Riverwalk hospitality workers list demands

SAN ANTONIO – On October 28, over 100 hotel workers from the Grand Hyatt and their supporters marched together with workers from the Hyatt Regency demanding changes to make hospitality jobs “sustainable, healthy work with a living wage all through our city,” according to Daniel Ovalle, a public areas attendant at the Grand Hyatt.

The Riverwalk is a tourist Mecca in central San Antonio with hotels, restaurants, shops and boat rides along the colorful San Antonio River. Over 106,000 workers are employed here by the hospitality industry, mainly in the hotels. Wages average $8.50 an hour, which is $1.50 per hour less than most of the country, according to the Bureau of Labor Statistics.

UNITE HERE launched “Voices of the Riverwalk,” a collection of hand written statements and demands by workers. The statements were attached to a giant paper banner which was held up by the workers as they marched. The writings described the difficulties and injustices of their work and the changes they are demanding.

Gregory Fox, a pastry cook, has worked for the Grand Hyatt for 10 years. He describes management as “cheap and mean.” He makes $11.33 hourly. This is almost $3 per hour less than in a unionized Hyatt. He says, “The Hyatt doesn’t want a union because it would cut into their profits.”

“The Grand Hyatt made $970 million dollars in profits in 2009!” he continued.

The five biggest hotels in San Antonio, which include the Hyatts, also received $250 million dollars in public subsidies.

“The taxpayers,” said George Ibarra, a Grand Hyatt cook, “have paid into these hotels and the jobs they provide should be decent for our investment.”

The march ended with a rally at the Hyatt Regency. Supporters of the union have been fighting for an organizing process free of intimidation. Initially, union supporters were fired and then, after a legal battle, rehired at the Grand Hyatt. The Regency workers also demand fair treatment.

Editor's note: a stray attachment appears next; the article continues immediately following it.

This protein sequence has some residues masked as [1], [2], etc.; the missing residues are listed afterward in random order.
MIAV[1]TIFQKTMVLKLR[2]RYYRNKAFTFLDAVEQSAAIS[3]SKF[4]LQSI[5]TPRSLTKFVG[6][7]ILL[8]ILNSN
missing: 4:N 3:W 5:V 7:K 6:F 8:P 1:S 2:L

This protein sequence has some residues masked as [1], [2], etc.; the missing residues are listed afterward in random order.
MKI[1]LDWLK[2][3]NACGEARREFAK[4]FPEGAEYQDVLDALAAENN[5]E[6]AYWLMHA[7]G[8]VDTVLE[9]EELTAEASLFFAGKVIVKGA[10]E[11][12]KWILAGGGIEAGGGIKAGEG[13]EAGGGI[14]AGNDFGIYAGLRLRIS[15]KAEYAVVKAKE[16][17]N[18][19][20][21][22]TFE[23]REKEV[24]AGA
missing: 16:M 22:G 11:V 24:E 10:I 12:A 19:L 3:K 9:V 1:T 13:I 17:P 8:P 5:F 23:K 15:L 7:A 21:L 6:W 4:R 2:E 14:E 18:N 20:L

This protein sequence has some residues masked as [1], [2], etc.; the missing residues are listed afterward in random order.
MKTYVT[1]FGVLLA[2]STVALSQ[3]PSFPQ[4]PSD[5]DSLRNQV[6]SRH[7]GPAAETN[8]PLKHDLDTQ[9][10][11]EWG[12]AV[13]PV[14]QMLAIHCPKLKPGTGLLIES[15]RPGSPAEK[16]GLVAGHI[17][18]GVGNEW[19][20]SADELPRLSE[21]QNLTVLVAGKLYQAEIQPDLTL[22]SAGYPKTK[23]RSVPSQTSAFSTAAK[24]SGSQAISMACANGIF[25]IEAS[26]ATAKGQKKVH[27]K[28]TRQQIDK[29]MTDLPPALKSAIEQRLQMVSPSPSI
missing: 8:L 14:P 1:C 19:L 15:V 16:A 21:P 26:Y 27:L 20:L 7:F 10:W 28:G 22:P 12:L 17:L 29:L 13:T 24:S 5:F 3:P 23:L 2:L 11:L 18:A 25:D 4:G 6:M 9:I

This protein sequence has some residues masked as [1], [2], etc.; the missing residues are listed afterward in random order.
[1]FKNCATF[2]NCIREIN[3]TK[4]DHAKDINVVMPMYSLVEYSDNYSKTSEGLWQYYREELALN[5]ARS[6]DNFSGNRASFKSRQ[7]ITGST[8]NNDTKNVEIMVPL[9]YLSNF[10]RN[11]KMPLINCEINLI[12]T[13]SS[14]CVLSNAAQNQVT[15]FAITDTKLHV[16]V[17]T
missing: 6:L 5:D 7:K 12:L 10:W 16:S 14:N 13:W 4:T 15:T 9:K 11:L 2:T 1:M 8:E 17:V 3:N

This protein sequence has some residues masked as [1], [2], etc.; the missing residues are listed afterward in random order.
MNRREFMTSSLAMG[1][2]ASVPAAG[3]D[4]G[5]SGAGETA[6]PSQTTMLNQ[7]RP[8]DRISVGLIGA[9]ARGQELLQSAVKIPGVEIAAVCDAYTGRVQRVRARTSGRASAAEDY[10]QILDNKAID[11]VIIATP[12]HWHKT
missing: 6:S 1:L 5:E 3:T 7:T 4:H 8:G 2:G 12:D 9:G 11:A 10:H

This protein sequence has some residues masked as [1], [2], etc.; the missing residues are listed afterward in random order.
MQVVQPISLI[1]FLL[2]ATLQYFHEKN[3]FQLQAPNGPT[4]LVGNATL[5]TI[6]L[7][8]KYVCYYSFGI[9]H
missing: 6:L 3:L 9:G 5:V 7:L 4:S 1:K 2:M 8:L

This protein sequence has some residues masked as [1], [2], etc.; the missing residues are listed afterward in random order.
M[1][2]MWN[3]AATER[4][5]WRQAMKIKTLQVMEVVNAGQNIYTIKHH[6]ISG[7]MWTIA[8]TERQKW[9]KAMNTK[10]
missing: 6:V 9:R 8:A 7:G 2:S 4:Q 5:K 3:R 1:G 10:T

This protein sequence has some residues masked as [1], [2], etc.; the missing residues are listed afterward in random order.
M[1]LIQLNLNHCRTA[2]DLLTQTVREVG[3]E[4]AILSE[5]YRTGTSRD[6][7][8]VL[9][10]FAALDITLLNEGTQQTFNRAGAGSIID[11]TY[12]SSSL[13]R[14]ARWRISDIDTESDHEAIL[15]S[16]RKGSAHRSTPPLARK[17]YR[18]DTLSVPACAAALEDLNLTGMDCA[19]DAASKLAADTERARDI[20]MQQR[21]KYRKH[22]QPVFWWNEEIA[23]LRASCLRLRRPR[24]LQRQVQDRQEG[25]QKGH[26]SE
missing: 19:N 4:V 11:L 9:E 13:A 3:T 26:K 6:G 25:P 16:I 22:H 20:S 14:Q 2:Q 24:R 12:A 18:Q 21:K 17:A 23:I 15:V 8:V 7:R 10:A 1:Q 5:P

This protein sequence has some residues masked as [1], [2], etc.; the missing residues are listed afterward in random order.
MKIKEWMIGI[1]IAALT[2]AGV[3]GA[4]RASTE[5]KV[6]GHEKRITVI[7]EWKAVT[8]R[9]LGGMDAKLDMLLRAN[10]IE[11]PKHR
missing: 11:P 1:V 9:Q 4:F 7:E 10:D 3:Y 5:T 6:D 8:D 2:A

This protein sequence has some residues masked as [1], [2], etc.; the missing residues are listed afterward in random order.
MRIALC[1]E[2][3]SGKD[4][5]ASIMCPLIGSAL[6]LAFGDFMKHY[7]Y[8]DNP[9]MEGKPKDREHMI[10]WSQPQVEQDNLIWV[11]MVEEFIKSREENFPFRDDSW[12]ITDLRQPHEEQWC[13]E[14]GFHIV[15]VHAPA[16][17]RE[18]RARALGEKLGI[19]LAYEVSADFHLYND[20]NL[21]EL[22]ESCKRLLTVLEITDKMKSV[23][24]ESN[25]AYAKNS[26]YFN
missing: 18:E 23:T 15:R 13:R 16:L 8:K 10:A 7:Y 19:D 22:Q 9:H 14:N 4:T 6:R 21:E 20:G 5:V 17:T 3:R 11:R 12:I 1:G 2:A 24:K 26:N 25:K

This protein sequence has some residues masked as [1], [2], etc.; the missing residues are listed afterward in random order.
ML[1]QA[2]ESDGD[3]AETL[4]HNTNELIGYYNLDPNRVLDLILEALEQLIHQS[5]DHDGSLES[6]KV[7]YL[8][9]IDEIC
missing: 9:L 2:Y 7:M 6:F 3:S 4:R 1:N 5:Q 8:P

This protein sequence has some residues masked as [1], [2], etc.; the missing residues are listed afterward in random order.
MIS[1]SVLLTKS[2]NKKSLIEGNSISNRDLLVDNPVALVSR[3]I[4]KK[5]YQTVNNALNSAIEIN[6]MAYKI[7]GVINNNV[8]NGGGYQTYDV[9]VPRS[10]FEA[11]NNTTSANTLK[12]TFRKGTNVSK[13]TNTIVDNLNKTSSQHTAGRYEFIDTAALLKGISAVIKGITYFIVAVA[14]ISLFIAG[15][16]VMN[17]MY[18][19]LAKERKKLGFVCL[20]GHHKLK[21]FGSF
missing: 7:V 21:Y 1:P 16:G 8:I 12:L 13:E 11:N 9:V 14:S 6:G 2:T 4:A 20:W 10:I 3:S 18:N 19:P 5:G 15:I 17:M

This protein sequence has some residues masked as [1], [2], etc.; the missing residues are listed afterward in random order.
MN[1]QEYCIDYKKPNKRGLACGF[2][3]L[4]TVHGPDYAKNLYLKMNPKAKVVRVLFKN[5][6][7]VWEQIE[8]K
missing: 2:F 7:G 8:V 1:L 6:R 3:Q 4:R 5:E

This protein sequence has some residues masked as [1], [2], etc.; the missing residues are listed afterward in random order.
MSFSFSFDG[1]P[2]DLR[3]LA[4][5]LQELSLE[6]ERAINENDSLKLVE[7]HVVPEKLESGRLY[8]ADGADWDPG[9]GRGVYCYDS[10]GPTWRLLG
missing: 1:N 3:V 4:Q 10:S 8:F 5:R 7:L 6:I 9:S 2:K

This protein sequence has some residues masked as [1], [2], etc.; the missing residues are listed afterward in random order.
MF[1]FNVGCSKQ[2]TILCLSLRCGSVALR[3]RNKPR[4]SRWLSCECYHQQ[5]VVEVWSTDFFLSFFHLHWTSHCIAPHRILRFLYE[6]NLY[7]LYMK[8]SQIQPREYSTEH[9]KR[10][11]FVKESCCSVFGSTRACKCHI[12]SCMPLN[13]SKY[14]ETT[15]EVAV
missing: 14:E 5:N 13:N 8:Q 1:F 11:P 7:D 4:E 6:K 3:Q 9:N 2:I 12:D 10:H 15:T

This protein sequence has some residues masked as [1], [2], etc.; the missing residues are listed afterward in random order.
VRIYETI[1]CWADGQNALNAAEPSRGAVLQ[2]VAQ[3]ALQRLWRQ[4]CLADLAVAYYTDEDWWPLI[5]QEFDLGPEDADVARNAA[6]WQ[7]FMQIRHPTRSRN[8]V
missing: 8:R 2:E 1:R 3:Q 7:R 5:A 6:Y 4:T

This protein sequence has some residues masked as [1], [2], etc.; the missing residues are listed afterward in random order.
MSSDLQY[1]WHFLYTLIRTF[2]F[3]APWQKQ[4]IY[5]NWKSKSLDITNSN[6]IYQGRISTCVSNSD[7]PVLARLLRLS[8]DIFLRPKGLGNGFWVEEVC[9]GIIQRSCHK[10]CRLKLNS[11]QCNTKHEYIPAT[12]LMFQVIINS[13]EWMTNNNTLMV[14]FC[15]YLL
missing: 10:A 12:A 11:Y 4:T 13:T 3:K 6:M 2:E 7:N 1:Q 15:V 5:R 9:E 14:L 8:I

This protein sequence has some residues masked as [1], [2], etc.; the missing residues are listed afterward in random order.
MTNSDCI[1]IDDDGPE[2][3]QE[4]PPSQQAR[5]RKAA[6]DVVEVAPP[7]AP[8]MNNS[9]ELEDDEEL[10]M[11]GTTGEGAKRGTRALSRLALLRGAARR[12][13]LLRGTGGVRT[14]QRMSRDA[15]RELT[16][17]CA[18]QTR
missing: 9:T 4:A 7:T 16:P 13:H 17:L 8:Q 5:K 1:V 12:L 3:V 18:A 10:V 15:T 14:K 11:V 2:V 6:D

The most common complaint was the large amount of injuries caused by management’s forcing housekeepers to clean up to 30 rooms per day. Fox said that in the unionized Hyatts, only 16 rooms per day are required. When asked what happens to an injured worker, Fox said, “They are sent to a company doctor who usually tells them it is a ‘pre-existing condition’.” He described the case of Rene Escobal, who went to court after an injury only to be told, “You are just old!”

Elvio Claudio, a young housekeeper, complained that the work was so much that she had pain in her hands, legs, back and body. “We want full time, not part time, but also not 10 days straight. We are not machines to be used and thrown away,” she said to huge applause.

Gabriel Morales, a worker was fired for being less than five minutes late, said, “For thirty years the Regency has not listened to us. That is why we wrote on this big banner called Voices of the Riverwalk. They have taken a lot from this community and we demand that they listen to us.”

Roslyn Martinez, a phone operator, said she was told by the company how to sign up for Medicaid if she couldn’t pay her share of the insurance plan. Maria Soto, also a housekeeper, said her boss had called the women “wetbacks and cows.” She said, “We want to be treated with dignity. We are not animals! It is time to end the exploitation of San Antonio hospitality workers.”

Image: Hotel workers hold giant scroll listing their grievances Vivian Weinstein/PW



Vivian Weinstein
Vivian Weinstein

Vivian Weinstein was born and raised in New York City. She moved to New Jersey and raised two sons. A working mom, Vivian held jobs in factories and offices, and finally, as a welder in the Brooklyn Shipyard.

Later, she graduated as an RN from Bronx Community College specializing in ICU/CCU. She then got a BA from University of Oregon.

Throughout her life Vivian has been active in the civil rights movement and for peace, most notably organizing against the war in Vietnam.

Vivian moved to Texas to be close to her son and his family after she suffered a catastrophic illness and lost all her money and her house. She began to expand her writing into journalism with her son's gift of a digital camera.